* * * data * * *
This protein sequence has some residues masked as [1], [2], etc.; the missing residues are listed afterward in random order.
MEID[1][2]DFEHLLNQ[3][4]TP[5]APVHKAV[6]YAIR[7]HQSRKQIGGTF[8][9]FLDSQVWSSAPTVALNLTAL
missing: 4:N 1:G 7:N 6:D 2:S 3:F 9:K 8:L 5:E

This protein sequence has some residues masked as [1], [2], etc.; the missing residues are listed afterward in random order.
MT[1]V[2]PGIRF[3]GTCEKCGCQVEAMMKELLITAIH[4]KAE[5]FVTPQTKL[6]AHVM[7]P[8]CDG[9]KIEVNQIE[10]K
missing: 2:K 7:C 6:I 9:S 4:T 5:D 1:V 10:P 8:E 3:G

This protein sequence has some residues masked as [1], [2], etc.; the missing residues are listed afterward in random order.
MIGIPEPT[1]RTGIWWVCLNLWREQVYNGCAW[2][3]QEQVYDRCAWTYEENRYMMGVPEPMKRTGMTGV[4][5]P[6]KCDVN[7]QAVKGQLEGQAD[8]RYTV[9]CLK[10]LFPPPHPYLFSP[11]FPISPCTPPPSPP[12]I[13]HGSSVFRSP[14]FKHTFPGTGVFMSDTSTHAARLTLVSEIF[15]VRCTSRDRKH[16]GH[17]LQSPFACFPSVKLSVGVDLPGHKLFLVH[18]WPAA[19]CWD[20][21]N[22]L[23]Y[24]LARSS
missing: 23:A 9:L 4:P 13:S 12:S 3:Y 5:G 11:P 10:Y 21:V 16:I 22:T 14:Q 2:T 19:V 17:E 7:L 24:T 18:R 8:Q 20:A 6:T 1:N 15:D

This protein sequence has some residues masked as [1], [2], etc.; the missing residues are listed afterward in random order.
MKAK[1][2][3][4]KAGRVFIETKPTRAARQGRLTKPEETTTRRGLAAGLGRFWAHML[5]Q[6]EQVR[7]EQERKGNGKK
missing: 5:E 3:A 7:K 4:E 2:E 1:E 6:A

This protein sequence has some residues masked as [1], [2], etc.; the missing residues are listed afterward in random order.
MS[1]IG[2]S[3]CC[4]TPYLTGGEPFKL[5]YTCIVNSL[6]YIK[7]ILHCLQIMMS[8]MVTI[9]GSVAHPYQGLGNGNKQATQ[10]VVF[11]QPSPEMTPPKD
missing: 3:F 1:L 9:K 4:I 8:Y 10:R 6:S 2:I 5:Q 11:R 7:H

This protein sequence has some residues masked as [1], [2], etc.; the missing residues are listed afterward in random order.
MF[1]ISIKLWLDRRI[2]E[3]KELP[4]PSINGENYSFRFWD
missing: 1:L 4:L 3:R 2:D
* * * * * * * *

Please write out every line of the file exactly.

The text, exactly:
This protein sequence has some residues masked as [1], [2], etc.; the missing residues are listed afterward in random order.
MEID[1][2]DFEHLLNQ[3][4]TP[5]APVHKAV[6]YAIR[7]HQSRKQIGGTF[8][9]FLDSQVWSSAPTVALNLTAL
missing: 4:N 1:G 7:N 6:D 2:S 3:F 9:K 8:L 5:E

This protein sequence has some residues masked as [1], [2], etc.; the missing residues are listed afterward in random order.
MT[1]V[2]PGIRF[3]GTCEKCGCQVEAMMKELLITAIH[4]KAE[5]FVTPQTKL[6]AHVM[7]P[8]CDG[9]KIEVNQIE[10]K
missing: 2:K 7:C 6:I 9:S 4:T 5:D 1:V 10:P 8:E 3:G

This protein sequence has some residues masked as [1], [2], etc.; the missing residues are listed afterward in random order.
MIGIPEPT[1]RTGIWWVCLNLWREQVYNGCAW[2][3]QEQVYDRCAWTYEENRYMMGVPEPMKRTGMTGV[4][5]P[6]KCDVN[7]QAVKGQLEGQAD[8]RYTV[9]CLK[10]LFPPPHPYLFSP[11]FPISPCTPPPSPP[12]I[13]HGSSVFRSP[14]FKHTFPGTGVFMSDTSTHAARLTLVSEIF[15]VRCTSRDRKH[16]GH[17]LQSPFACFPSVKLSVGVDLPGHKLFLVH[18]WPAA[19]CWD[20][21]N[22]L[23]Y[24]LARSS
missing: 23:A 9:L 4:P 13:S 12:S 3:Y 5:G 11:P 10:Y 21:V 16:I 22:T 14:Q 2:T 19:V 17:E 7:L 24:T 18:R 8:Q 20:A 6:T 1:N 15:D

This protein sequence has some residues masked as [1], [2], etc.; the missing residues are listed afterward in random order.
MKAK[1][2][3][4]KAGRVFIETKPTRAARQGRLTKPEETTTRRGLAAGLGRFWAHML[5]Q[6]EQVR[7]EQERKGNGKK
missing: 5:E 3:A 7:K 4:E 2:E 1:E 6:A

This protein sequence has some residues masked as [1], [2], etc.; the missing residues are listed afterward in random order.
MS[1]IG[2]S[3]CC[4]TPYLTGGEPFKL[5]YTCIVNSL[6]YIK[7]ILHCLQIMMS[8]MVTI[9]GSVAHPYQGLGNGNKQATQ[10]VVF[11]QPSPEMTPPKD
missing: 3:F 1:L 9:K 4:I 8:Y 10:R 6:S 2:I 5:Q 11:R 7:H

This protein sequence has some residues masked as [1], [2], etc.; the missing residues are listed afterward in random order.
MF[1]ISIKLWLDRRI[2]E[3]KELP[4]PSINGENYSFRFWD
missing: 1:L 4:L 3:R 2:D